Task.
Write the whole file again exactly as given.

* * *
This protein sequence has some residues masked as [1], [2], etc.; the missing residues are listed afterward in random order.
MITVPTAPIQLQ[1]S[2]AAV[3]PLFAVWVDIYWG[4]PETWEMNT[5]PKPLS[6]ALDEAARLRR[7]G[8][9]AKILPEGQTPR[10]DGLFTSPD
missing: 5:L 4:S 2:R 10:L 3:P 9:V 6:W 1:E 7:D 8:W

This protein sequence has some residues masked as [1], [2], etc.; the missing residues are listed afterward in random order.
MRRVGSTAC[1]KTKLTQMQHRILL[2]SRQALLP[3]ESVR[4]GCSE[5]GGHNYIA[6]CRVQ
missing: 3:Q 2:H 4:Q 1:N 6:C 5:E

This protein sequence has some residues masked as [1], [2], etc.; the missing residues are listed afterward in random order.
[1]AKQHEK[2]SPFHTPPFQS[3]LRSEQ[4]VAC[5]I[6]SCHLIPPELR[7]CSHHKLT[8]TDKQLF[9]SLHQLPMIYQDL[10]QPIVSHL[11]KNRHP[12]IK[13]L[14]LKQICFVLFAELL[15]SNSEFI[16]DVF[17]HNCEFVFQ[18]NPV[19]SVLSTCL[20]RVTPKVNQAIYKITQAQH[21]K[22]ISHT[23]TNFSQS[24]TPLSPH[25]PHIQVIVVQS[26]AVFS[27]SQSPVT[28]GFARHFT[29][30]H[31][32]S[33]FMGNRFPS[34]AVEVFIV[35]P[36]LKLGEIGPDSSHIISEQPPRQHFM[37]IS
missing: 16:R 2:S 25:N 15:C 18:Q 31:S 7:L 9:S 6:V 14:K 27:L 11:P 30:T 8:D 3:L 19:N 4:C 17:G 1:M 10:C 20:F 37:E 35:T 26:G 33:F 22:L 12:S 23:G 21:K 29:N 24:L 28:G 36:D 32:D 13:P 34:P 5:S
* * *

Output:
This protein sequence has some residues masked as [1], [2], etc.; the missing residues are listed afterward in random order.
MITVPTAPIQLQ[1]S[2]AAV[3]PLFAVWVDIYWG[4]PETWEMNT[5]PKPLS[6]ALDEAARLRR[7]G[8][9]AKILPEGQTPR[10]DGLFTSPD
missing: 5:L 4:S 2:R 10:L 3:P 9:V 6:W 1:E 7:D 8:W

This protein sequence has some residues masked as [1], [2], etc.; the missing residues are listed afterward in random order.
MRRVGSTAC[1]KTKLTQMQHRILL[2]SRQALLP[3]ESVR[4]GCSE[5]GGHNYIA[6]CRVQ
missing: 3:Q 2:H 4:Q 1:N 6:C 5:E

This protein sequence has some residues masked as [1], [2], etc.; the missing residues are listed afterward in random order.
[1]AKQHEK[2]SPFHTPPFQS[3]LRSEQ[4]VAC[5]I[6]SCHLIPPELR[7]CSHHKLT[8]TDKQLF[9]SLHQLPMIYQDL[10]QPIVSHL[11]KNRHP[12]IK[13]L[14]LKQICFVLFAELL[15]SNSEFI[16]DVF[17]HNCEFVFQ[18]NPV[19]SVLSTCL[20]RVTPKVNQAIYKITQAQH[21]K[22]ISHT[23]TNFSQS[24]TPLSPH[25]PHIQVIVVQS[26]AVFS[27]SQSPVT[28]GFARHFT[29][30]H[31][32]S[33]FMGNRFPS[34]AVEVFIV[35]P[36]LKLGEIGPDSSHIISEQPPRQHFM[37]IS
missing: 16:R 2:S 25:N 15:C 18:Q 31:S 7:L 9:S 6:V 14:K 27:L 11:P 30:T 8:D 3:L 19:N 4:C 17:G 1:M 10:C 20:F 37:E 35:T 26:G 33:F 22:L 12:S 23:G 21:K 29:N 24:L 28:G 36:D 32:D 13:P 34:P 5:S